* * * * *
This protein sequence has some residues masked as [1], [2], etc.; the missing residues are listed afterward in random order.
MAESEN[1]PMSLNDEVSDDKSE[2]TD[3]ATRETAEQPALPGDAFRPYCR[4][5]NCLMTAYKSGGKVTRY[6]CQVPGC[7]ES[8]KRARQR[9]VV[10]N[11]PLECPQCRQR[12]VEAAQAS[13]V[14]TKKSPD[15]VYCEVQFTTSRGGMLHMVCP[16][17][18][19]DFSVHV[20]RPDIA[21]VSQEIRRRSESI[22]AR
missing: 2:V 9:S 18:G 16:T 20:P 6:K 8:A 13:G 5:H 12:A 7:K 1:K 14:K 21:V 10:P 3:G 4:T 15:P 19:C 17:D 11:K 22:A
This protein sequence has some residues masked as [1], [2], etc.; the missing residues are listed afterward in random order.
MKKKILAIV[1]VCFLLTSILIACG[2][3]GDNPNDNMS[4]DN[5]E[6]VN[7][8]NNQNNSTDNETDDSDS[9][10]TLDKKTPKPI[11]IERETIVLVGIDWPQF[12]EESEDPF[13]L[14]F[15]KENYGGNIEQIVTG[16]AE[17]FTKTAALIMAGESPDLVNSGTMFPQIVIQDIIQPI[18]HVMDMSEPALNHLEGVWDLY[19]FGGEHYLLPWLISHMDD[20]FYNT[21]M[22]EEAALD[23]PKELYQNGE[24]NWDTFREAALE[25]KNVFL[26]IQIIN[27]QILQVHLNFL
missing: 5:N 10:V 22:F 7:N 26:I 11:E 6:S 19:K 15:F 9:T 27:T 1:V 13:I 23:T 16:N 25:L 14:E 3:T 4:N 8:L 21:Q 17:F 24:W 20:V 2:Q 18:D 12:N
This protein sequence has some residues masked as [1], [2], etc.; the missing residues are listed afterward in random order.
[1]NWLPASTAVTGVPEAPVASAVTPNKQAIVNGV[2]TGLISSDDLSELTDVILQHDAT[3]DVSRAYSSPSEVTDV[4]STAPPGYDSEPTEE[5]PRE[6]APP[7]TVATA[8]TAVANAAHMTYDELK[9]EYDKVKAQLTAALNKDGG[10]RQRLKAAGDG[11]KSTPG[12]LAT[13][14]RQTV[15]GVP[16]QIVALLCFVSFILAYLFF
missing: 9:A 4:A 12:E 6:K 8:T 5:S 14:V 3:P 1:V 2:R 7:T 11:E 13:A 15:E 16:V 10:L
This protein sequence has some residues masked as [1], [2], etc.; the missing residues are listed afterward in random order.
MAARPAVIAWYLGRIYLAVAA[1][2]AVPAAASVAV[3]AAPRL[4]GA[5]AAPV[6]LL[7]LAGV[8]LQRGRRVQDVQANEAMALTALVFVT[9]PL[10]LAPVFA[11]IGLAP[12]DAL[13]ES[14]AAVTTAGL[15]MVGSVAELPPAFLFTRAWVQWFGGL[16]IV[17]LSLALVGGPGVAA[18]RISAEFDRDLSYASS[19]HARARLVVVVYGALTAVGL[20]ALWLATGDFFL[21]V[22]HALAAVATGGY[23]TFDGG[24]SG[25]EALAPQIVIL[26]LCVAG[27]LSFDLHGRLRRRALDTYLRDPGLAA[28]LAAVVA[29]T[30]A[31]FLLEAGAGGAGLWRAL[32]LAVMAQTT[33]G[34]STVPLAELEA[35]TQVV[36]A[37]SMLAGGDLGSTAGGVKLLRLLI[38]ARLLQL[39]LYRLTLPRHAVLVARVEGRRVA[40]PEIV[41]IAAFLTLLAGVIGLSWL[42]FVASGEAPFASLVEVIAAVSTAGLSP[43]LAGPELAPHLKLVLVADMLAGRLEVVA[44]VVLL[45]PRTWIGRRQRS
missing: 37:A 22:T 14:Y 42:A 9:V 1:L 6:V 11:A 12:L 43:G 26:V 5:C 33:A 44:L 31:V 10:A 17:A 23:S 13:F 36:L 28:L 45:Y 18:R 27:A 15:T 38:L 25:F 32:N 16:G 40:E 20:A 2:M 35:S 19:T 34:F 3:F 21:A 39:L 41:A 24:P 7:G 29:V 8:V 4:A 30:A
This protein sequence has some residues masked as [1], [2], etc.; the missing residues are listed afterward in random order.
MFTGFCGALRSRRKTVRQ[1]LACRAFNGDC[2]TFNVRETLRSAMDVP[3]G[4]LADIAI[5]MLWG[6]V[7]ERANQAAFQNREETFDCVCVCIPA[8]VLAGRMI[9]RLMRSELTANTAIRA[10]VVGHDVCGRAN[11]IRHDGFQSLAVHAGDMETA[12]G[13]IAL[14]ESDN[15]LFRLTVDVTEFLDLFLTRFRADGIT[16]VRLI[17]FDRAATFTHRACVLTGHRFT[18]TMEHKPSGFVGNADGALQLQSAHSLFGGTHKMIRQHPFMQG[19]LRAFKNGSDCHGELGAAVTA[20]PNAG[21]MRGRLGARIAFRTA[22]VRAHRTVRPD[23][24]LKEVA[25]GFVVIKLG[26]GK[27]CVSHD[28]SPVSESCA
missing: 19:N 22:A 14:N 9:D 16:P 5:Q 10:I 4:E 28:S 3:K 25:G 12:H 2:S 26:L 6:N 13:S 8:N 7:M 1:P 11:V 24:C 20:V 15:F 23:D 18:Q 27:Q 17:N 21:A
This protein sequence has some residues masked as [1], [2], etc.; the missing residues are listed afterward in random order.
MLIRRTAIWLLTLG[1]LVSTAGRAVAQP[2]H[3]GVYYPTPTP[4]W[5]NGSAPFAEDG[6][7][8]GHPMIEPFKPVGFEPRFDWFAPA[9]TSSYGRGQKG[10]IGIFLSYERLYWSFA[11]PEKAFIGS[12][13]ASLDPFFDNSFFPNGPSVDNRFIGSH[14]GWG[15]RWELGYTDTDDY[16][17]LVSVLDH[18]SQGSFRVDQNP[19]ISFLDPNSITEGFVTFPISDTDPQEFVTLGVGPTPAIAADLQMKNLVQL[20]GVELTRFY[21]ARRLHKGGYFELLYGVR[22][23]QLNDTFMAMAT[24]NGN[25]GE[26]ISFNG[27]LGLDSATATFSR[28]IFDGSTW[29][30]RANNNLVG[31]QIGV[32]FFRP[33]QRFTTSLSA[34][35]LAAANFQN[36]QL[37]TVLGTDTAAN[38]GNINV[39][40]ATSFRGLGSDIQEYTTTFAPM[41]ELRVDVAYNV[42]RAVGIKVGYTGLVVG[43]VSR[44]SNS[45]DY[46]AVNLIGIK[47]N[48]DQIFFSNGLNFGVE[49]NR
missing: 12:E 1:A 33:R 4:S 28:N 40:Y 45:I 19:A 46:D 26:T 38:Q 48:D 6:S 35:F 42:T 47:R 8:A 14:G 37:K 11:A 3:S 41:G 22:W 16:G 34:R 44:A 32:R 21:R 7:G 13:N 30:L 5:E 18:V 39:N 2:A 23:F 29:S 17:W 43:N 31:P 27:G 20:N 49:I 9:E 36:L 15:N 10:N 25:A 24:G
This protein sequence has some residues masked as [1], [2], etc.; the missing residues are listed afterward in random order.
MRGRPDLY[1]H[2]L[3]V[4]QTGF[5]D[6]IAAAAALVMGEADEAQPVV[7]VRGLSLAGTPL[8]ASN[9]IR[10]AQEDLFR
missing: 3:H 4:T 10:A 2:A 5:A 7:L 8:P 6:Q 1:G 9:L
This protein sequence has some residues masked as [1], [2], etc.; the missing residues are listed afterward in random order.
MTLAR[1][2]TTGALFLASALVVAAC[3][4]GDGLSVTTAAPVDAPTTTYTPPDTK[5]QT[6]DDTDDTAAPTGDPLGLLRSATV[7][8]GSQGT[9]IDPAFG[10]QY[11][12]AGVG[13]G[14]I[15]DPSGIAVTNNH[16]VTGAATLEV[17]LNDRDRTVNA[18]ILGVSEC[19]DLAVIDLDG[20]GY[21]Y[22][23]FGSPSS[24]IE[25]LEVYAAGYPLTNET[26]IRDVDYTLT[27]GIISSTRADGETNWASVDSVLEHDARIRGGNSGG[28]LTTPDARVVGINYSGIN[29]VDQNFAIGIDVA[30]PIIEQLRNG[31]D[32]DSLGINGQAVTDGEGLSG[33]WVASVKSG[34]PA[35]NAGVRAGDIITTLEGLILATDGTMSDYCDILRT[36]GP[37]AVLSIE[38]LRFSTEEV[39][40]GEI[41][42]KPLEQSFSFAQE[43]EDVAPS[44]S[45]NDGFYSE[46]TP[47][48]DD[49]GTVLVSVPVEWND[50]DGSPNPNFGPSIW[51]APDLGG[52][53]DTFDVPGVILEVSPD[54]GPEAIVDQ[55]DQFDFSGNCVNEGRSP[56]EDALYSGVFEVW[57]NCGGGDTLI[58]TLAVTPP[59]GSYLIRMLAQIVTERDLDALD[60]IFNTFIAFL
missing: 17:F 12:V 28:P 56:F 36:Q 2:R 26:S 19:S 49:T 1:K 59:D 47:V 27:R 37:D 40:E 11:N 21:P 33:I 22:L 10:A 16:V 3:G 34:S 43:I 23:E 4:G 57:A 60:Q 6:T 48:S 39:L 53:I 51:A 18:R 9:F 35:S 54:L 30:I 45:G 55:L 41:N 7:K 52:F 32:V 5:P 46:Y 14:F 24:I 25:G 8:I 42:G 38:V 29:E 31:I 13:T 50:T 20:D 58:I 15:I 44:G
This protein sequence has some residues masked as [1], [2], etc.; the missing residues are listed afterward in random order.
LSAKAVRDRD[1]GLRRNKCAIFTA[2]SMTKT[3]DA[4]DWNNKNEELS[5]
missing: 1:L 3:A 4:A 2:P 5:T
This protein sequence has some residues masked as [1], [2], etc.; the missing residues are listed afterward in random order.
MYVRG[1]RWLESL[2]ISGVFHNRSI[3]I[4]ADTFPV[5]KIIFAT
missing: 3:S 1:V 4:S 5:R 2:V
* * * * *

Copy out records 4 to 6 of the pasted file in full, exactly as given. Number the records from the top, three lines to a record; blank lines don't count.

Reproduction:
This protein sequence has some residues masked as [1], [2], etc.; the missing residues are listed afterward in random order.
MAARPAVIAWYLGRIYLAVAA[1][2]AVPAAASVAV[3]AAPRL[4]GA[5]AAPV[6]LL[7]LAGV[8]LQRGRRVQDVQANEAMALTALVFVT[9]PL[10]LAPVFA[11]IGLAP[12]DAL[13]ES[14]AAVTTAGL[15]MVGSVAELPPAFLFTRAWVQWFGGL[16]IV[17]LSLALVGGPGVAA[18]RISAEFDRDLSYASS[19]HARARLVVVVYGALTAVGL[20]ALWLATGDFFL[21]V[22]HALAAVATGGY[23]TFDGG[24]SG[25]EALAPQIVIL[26]LCVAG[27]LSFDLHGRLRRRALDTYLRDPGLAA[28]LAAVVA[29]T[30]A[31]FLLEAGAGGAGLWRAL[32]LAVMAQTT[33]G[34]STVPLAELEA[35]TQVV[36]A[37]SMLAGGDLGSTAGGVKLLRLLI[38]ARLLQL[39]LYRLTLPRHAVLVARVEGRRVA[40]PEIV[41]IAAFLTLLAGVIGLSWL[42]FVASGEAPFASLVEVIAAVSTAGLSP[43]LAGPELAPHLKLVLVADMLAGRLEVVA[44]VVLL[45]PRTWIGRRQRS
missing: 37:A 22:T 14:Y 42:A 9:V 1:L 6:V 11:A 12:L 43:G 26:V 5:C 33:A 44:L 31:V 10:A 17:A 23:S 13:F 36:L 28:L 45:Y 18:R 27:A 15:T 38:L 25:F 32:N 16:G 40:E 20:A 2:M 35:S 19:T 34:F 3:F 21:A 39:L 41:A 24:P 7:G 29:V 8:V 4:A 30:A
This protein sequence has some residues masked as [1], [2], etc.; the missing residues are listed afterward in random order.
MFTGFCGALRSRRKTVRQ[1]LACRAFNGDC[2]TFNVRETLRSAMDVP[3]G[4]LADIAI[5]MLWG[6]V[7]ERANQAAFQNREETFDCVCVCIPA[8]VLAGRMI[9]RLMRSELTANTAIRA[10]VVGHDVCGRAN[11]IRHDGFQSLAVHAGDMETA[12]G[13]IAL[14]ESDN[15]LFRLTVDVTEFLDLFLTRFRADGIT[16]VRLI[17]FDRAATFTHRACVLTGHRFT[18]TMEHKPSGFVGNADGALQLQSAHSLFGGTHKMIRQHPFMQG[19]LRAFKNGSDCHGELGAAVTA[20]PNAG[21]MRGRLGARIAFRTA[22]VRAHRTVRPD[23][24]LKEVA[25]GFVVIKLG[26]GK[27]CVSHD[28]SPVSESCA
missing: 19:N 22:A 14:N 9:D 16:P 5:Q 10:I 4:E 28:S 3:K 25:G 12:H 2:S 26:L 6:N 13:S 8:N 7:M 1:P 11:V 24:C 20:V 15:F 23:D 18:Q 27:Q 17:N 21:A
This protein sequence has some residues masked as [1], [2], etc.; the missing residues are listed afterward in random order.
MLIRRTAIWLLTLG[1]LVSTAGRAVAQP[2]H[3]GVYYPTPTP[4]W[5]NGSAPFAEDG[6][7][8]GHPMIEPFKPVGFEPRFDWFAPA[9]TSSYGRGQKG[10]IGIFLSYERLYWSFA[11]PEKAFIGS[12][13]ASLDPFFDNSFFPNGPSVDNRFIGSH[14]GWG[15]RWELGYTDTDDY[16][17]LVSVLDH[18]SQGSFRVDQNP[19]ISFLDPNSITEGFVTFPISDTDPQEFVTLGVGPTPAIAADLQMKNLVQL[20]GVELTRFY[21]ARRLHKGGYFELLYGVR[22][23]QLNDTFMAMAT[24]NGN[25]GE[26]ISFNG[27]LGLDSATATFSR[28]IFDGSTW[29][30]RANNNLVG[31]QIGV[32]FFRP[33]QRFTTSLSA[34][35]LAAANFQN[36]QL[37]TVLGTDTAAN[38]GNINV[39][40]ATSFRGLGSDIQEYTTTFAPM[41]ELRVDVAYNV[42]RAVGIKVGYTGLVVG[43]VSR[44]SNS[45]DY[46]AVNLIGIK[47]N[48]DQIFFSNGLNFGVE[49]NR
missing: 12:E 1:A 33:R 4:S 28:N 40:Y 45:I 19:A 46:D 26:T 38:Q 48:D 6:S 35:F 42:T 47:R 8:A 14:G 37:K 11:A 3:S 41:G 22:W 16:G 34:R 44:A 32:R 21:R 7:G 13:N 30:L 5:E 18:V 39:N 2:A 23:F 29:S 17:W 43:N 31:P 27:G 20:N 49:I 9:E 36:L 15:N 10:N 25:A 24:G